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A few people have asked me this in the weeks since I released my books.  The short answer, which isn’t really an answer, is “there are a lot of reasons.” Trying to respond to that multiplicity of reasons, I’ve ended up giving a variety of equally true, often overlapping, responses. This, in turn, made me think that perhaps I should do a blog post that attempts to cover my main, key reasons for my decision to write under a pseudonym.

Whether or not to use one’s own name, or to write under a pseudonym, is a decision a writer has to make when he or she chooses to put their writing “out there” in a public forum. It is also worth pointing out that there are three main possibilities in the pseudonym-real name continuum: you can write under your real name; write under a pseudonym without personal anonymity; and lastly, you can write under a pseudonym for the purposes of anonymity.

I fall under the middle category: I write under a pseudonym, but don’t have any great desire for personal anonymity. Still, for me, the reasons for the pseudonym range from rational to emotional. I’ll begin with the rational and move through the spectrum–and in the process point out what I would do differently if I were to start over, with a blank slate.

Cleaner Brand Creation. One of the reasons that the use of a pseudonym appeals to me is that I’ve done a lot of stuff over the years. I’m at law school, where I’ve written a number of blog posts for the Innovation Law Blog. I’ve written non-fiction before that, including live theatre reviews, travel articles and so on. But, when readers search for me, I want them to be able to find my fiction easily, without having to wade through other distractors. Of course, those of you who are seeking to create a brand should probably choose a more distinctive name. With some chagrin, I’ll admit that I actually fell into using this name (long story), and by the time I realised that I was developing a brand around it, I was also becoming aware of how much work was involved in building that brand. I didn’t want to start again with another name unless I absolutely had to.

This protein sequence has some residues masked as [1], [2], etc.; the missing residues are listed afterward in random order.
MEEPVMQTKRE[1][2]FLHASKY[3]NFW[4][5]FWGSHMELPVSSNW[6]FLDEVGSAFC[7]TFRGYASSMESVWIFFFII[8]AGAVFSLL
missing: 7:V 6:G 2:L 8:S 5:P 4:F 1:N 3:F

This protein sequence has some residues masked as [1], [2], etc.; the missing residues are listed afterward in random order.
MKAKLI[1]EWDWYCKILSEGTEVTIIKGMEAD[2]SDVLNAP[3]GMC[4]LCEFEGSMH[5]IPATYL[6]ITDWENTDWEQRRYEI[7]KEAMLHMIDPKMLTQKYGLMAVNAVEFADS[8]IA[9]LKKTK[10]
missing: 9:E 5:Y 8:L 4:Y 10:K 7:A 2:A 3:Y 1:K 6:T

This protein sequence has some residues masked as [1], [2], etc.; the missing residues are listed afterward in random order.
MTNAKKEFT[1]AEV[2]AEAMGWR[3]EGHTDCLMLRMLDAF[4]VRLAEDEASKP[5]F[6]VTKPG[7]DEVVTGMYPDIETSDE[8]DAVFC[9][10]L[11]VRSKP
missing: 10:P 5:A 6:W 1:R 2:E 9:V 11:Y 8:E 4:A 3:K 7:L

Ease of Searching. This is a related point: if you choose to write under a pseudonym, pick one that is simultaneously distinctive but also easy to search. The fact is that most people misspell my real last name–so the appeal of a simpler name that people will know how to spell and therefore be able to search easily, particularly in conjunction with a book title, is major.

Professional Categorization. I’ve always felt that having different names for different types of roles made sense. I had originally planned to write different genres under different names, for instance, but having seen how much work is involved in building a brand for each name, I abandoned that notion (as mentioned above). But still, it makes sense to me to have a different name for my future lawyer self, and for my fiction writer self (and sometime blogger). It means that, on the one hand, people searching for my fiction won’t have to wade through any law-related output–and vice versa for the my future lawyer self. Google searches of my name will return law and non-fiction writing-related hits, rather than a long list of sf and romance novels that potential clients would have to wade through before finding a law-related link. It just seems cleaner, and easier, to me.